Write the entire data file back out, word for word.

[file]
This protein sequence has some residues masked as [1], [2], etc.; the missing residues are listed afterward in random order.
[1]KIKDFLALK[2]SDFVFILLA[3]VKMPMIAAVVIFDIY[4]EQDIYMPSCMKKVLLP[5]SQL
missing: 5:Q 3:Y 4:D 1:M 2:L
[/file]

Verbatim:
This protein sequence has some residues masked as [1], [2], etc.; the missing residues are listed afterward in random order.
[1]KIKDFLALK[2]SDFVFILLA[3]VKMPMIAAVVIFDIY[4]EQDIYMPSCMKKVLLP[5]SQL
missing: 5:Q 3:Y 4:D 1:M 2:L